Treaty of Limerick

Margaret Anne Cusack
start of chapter | Chapter XXXIV

The Treaty, as I have said, was signed on the 3rd of October, 1691. The preamble states that the contracting parties were Sir Charles Porter and Thomas Coningsby, Lords Justices, with the Baron de Ginkell as Commander-in-Chief, on the part of William and Mary; Sarsfield, Earl of Lucan, Viscount Galmoy, Colonel Purcell, Colonel Cusack, Sir J. Butler, Colonel Dillon, and Colonel Brown, on the part of the Irish nation. The articles were fifty-two in number. They guaranteed to the Catholics (1) the free exercise of their religion; (2) the privilege of sitting in Parliament; (3) freedom of trade; (4) the safety of the estates of those who had taken up arms for King James; (5) a general amnesty; (6) all the honours of war to the troops, and a free choice for their future destination.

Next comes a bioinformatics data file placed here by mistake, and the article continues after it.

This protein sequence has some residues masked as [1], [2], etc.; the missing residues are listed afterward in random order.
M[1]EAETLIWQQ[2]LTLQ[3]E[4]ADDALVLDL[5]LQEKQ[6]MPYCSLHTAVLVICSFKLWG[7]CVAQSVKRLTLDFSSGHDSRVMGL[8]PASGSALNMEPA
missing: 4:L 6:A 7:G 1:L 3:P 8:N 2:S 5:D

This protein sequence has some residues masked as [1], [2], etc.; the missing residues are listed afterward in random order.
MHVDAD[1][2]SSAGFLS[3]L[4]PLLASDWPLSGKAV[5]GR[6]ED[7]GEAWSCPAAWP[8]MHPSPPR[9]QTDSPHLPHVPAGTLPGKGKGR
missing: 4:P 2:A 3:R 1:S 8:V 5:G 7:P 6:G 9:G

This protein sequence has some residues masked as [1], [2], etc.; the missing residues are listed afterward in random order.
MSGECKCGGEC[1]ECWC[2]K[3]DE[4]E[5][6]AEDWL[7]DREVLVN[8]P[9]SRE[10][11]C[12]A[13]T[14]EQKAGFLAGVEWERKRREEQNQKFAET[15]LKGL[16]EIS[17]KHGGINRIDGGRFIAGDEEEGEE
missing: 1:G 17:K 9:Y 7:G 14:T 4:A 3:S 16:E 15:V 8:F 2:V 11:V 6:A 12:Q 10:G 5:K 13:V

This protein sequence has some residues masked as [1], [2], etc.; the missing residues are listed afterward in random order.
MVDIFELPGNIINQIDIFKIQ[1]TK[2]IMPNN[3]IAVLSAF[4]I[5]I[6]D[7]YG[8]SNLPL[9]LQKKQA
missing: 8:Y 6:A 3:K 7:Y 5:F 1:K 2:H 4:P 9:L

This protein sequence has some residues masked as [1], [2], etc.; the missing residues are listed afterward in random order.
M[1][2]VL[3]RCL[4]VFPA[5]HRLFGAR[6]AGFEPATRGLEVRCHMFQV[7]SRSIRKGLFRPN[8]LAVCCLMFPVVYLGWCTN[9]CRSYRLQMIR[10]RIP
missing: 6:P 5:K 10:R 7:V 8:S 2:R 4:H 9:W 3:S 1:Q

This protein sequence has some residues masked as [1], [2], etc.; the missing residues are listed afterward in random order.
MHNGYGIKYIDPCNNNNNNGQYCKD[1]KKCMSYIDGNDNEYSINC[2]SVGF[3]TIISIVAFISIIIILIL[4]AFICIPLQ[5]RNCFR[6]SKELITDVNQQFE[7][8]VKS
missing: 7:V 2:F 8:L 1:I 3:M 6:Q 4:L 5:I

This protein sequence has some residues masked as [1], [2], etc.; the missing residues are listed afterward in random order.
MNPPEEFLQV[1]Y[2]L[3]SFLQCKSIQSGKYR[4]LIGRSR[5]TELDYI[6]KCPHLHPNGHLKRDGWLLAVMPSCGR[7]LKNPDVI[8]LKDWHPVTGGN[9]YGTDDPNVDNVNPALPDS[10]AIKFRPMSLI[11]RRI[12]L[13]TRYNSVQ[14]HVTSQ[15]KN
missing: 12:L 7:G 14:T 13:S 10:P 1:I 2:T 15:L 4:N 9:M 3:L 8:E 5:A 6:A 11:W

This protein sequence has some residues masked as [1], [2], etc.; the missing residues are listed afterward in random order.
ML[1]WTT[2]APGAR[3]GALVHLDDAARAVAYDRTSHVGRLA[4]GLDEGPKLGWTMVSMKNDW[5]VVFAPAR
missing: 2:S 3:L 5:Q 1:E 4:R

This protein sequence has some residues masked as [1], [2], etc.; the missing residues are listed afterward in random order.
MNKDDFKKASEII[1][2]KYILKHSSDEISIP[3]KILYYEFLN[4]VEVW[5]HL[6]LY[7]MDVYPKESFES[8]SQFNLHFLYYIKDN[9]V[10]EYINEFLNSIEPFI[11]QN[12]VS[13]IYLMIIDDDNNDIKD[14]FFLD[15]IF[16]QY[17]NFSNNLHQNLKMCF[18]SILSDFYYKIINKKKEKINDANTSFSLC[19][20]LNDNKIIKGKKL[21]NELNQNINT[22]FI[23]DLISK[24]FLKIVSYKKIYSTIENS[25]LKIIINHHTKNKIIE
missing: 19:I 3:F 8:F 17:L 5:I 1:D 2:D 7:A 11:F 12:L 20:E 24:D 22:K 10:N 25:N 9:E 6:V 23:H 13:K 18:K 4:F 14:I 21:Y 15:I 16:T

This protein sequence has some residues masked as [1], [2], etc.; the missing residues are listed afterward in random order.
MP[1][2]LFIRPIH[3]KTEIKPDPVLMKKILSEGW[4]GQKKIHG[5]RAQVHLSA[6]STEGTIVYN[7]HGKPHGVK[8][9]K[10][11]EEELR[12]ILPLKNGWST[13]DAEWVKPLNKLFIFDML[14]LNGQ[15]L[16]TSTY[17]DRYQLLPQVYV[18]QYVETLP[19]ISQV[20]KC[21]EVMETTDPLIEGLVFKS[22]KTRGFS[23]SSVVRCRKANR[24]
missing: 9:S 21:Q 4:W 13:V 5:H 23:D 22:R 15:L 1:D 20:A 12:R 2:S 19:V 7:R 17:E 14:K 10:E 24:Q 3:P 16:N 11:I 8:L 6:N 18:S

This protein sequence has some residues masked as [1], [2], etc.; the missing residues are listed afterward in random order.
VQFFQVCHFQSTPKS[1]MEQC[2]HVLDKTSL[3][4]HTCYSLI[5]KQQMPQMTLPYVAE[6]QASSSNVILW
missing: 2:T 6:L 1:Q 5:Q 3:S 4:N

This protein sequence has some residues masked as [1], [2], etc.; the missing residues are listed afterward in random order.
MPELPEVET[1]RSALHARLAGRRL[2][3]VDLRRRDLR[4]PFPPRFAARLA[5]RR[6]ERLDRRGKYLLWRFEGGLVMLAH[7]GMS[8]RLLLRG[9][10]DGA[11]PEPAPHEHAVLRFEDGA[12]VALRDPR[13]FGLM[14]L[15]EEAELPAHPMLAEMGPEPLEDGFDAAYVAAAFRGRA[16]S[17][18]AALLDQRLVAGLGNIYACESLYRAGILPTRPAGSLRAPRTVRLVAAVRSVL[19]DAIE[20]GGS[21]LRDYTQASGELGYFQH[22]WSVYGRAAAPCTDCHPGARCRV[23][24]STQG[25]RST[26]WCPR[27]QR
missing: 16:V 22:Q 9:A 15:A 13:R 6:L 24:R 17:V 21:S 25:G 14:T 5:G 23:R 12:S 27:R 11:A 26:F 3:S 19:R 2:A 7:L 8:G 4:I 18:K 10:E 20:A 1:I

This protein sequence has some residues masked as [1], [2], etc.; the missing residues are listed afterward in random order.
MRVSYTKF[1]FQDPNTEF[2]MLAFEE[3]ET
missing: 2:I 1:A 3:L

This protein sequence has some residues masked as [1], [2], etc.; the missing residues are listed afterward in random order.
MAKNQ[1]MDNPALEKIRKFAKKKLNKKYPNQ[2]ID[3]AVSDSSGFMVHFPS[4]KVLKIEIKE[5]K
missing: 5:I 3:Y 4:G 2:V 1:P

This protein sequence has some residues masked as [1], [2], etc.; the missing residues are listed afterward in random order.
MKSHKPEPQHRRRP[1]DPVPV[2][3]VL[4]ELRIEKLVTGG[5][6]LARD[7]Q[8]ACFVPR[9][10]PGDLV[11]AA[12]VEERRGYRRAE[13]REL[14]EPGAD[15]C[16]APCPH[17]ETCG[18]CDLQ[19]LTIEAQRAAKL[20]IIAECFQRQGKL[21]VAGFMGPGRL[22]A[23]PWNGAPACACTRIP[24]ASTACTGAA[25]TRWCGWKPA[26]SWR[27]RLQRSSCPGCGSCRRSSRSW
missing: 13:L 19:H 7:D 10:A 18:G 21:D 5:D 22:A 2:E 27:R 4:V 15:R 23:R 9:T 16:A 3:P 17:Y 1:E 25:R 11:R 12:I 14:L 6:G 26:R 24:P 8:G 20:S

The articles run to considerable length, and cannot, therefore, be inserted here; but they may be seen in extenso in MacGeoghegan's History of Ireland, and several other works. So little doubt had the Irish that this Treaty would be solemnly observed, that when the accidental omission of two lines was discovered in the clean copy, they refused to carry out the arrangements until those lines had been inserted. The Treaty was confirmed by William and Mary, who pledged "the honour of England" that it should be kept inviolably, saying: "We do, for us, our heirs and successors, as far as in us lies, ratify and confirm the same, and every clause, matter, and thing therein contained." Two days after the signing of the Treaty, a French fleet arrived in the Shannon, with 3,000 soldiers, 200 officers, and 10,000 stand of arms. Sarsfield was strongly urged to break faith with the English; but he nobly rejected the temptation. How little did he foresee how cruelly that nation would break faith with him!